During the Pennsylvanian, fusulinines were common in shallow-water carbonate
banks on the edges of land masses along the Tethyan seaway (i.e., N. Spain, N. China, Korea, N. America). At thh end of the Moscovian, there was a partial extinction event possibly caused by large-scale volcanism (the Jutland basalt
event) that affected Europe and North Africa (Smyth et al., 1995) and the Tethyan during the late Carboniferous contained relatively few fusulinine genera. Fusulinine assemblages recovered in the early Permian when the atmospheric oxygen level reached a peak and fusulinines became diverse and cosmopolitan. The tectonic closure of the East European basins during the Asselian isolated the fusulinines and the East European foraminifera disappeared.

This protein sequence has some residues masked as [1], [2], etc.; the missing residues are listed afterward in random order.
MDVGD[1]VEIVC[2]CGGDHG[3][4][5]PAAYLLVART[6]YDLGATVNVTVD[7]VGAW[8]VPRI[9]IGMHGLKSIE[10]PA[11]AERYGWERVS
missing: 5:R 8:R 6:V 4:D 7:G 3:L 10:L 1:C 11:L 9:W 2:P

The End Permian extinction resulted in the extinction of all large fusulinine. In fact, 90%-96% of all marine invertebrate species went extinct (Sepkoski, 1986) along with all but one of 90 genera of reptiles, most corals, and brachiopods (McLaren and Goodfellow, 1990; Benton, 2002). The cause of this massive extinction event is under investigation and many theories have been proposed (e.g., climate change, tectonic processes, volcanic activity).The fusulinines never recovered and, therefore, a niche was developed for new fauna and ecosystems to develop in the Mesozoic.
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